Towards a format-free submission policy: Let's put science first

Most academic journals have stringent manuscript formatting guidelines that authors must follow before making an initial submission. This process is extremely time consuming and, in many cases, has to be repeated multiple times for submission to a new journal after rejection.

Formatting has no impact on the scientific basis of a manuscript, and style plays no role in the ability to judge its scientific content.

It is, therefore, essential to stop these unnecessary and wasteful cycles of formatting to save time and resources.

Isabelle M Côté a professor of Marine Ecology at Simon Fraser University took it to Twitter and asked journals to impose format requirements once a paper is accepted.

The good news is some journals already start accepting format-free initial submissions, such as Bioinformatics.

We propose a universal ‘format-free’ initial submission policy, which has the following characteristics:

  • Structure-free abstract
  • Order-free sections
  • Style-free references
  • Format-free figures and tables
  • Format-free manuscript file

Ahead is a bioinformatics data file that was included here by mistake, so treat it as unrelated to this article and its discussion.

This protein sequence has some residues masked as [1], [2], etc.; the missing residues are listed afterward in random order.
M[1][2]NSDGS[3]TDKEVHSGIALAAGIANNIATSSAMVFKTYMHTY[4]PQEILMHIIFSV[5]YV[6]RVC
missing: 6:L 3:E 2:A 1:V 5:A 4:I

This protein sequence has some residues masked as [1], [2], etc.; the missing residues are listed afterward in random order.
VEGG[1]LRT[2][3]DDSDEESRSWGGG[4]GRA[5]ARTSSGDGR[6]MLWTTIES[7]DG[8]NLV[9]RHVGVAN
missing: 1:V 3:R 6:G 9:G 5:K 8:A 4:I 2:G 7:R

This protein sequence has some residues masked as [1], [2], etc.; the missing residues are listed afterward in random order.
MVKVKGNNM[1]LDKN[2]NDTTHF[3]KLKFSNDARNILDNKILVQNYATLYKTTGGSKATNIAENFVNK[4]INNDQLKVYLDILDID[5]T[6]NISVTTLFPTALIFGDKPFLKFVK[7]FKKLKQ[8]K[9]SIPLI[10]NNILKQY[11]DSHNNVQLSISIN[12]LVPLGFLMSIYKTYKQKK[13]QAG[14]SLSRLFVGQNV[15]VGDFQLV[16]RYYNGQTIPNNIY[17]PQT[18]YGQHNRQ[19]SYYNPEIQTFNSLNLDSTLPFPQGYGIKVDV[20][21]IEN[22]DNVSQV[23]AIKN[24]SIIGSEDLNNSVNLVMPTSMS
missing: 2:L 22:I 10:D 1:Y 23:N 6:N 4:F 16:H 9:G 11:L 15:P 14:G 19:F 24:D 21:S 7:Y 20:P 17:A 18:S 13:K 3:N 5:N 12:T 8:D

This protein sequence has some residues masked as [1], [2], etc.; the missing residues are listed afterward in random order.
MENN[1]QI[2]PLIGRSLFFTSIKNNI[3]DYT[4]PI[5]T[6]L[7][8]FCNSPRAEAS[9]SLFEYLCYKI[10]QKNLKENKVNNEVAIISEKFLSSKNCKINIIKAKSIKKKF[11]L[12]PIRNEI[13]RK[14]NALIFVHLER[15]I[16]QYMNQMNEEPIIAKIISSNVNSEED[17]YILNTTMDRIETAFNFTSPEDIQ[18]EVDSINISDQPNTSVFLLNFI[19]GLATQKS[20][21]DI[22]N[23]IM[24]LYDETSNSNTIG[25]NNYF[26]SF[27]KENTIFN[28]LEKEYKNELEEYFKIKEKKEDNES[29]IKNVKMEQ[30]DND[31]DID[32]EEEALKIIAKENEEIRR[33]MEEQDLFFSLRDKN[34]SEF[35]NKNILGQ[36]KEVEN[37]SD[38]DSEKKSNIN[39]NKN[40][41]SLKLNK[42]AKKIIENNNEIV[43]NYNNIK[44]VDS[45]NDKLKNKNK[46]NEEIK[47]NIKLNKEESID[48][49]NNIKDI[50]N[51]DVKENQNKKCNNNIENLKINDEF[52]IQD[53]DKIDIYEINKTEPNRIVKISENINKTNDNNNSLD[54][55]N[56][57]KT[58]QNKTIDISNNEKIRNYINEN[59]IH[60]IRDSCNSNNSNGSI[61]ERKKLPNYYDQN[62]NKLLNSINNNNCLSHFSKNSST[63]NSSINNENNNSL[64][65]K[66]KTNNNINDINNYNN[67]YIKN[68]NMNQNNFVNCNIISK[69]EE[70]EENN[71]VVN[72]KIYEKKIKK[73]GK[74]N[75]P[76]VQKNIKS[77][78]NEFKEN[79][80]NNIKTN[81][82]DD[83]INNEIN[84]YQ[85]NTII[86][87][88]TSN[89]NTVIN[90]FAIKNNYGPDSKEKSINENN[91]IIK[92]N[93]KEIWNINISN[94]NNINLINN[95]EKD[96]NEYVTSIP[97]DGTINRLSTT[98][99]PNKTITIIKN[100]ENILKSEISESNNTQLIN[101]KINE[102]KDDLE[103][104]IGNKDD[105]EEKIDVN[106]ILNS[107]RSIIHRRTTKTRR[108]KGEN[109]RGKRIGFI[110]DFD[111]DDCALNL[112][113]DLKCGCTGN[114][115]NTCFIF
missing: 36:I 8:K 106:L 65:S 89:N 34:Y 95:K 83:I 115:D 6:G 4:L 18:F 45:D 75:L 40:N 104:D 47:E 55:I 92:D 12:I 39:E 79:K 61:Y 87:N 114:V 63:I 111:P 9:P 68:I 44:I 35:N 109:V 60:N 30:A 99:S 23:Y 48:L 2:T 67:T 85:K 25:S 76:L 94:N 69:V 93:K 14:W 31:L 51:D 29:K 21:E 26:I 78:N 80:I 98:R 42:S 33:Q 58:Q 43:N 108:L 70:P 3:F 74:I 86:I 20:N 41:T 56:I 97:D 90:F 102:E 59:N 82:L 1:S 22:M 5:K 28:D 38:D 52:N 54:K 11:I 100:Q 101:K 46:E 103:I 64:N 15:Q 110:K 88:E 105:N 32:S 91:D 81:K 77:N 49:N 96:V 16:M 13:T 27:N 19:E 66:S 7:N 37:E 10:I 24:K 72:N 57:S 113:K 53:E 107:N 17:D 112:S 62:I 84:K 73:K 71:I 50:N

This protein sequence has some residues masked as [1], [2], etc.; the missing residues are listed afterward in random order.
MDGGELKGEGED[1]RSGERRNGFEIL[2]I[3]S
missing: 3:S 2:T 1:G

For more details, read our policy piece on format-free, which just appeared in the journal EMBO reports as an opinion article.

Khan A., Montenegro-Montero A., and Mathelier A. (2018) Put science first and formatting later, doi:10.15252/embr.201845731

We also created a list of format-free, YPYW (Your Paper Your Way) and B2J (bioRxiv to journal) journals.

The community greatly appreciated this initiative and our opinion piece in EMBO reports got good attention on Twitter. Here is tweet in Japanese language by Haruka Ozaki a Computational biologist at RIKEN, Japan.

We urge journals and the scientific community to adopt format-free initial submission policies, to put science first and formatting after.

Our opinion article also received eight recommendations on F1000Prime

Olivier Perts and Jakobus Van Unen from University of Bern, Switzerland wrote this:

In this opinion article, Khan and colleagues make the long overdue case for format-free first submissions of manuscripts to peer-reviewed scientific journals. Their estimated number of taxpayer-financed hours wasted by scientists on reformatting rejected manuscripts is daunting and, unfortunately, most likely realistic.

It is highly ranked in the current top 10 and hidden jewels category on F1000Prime.

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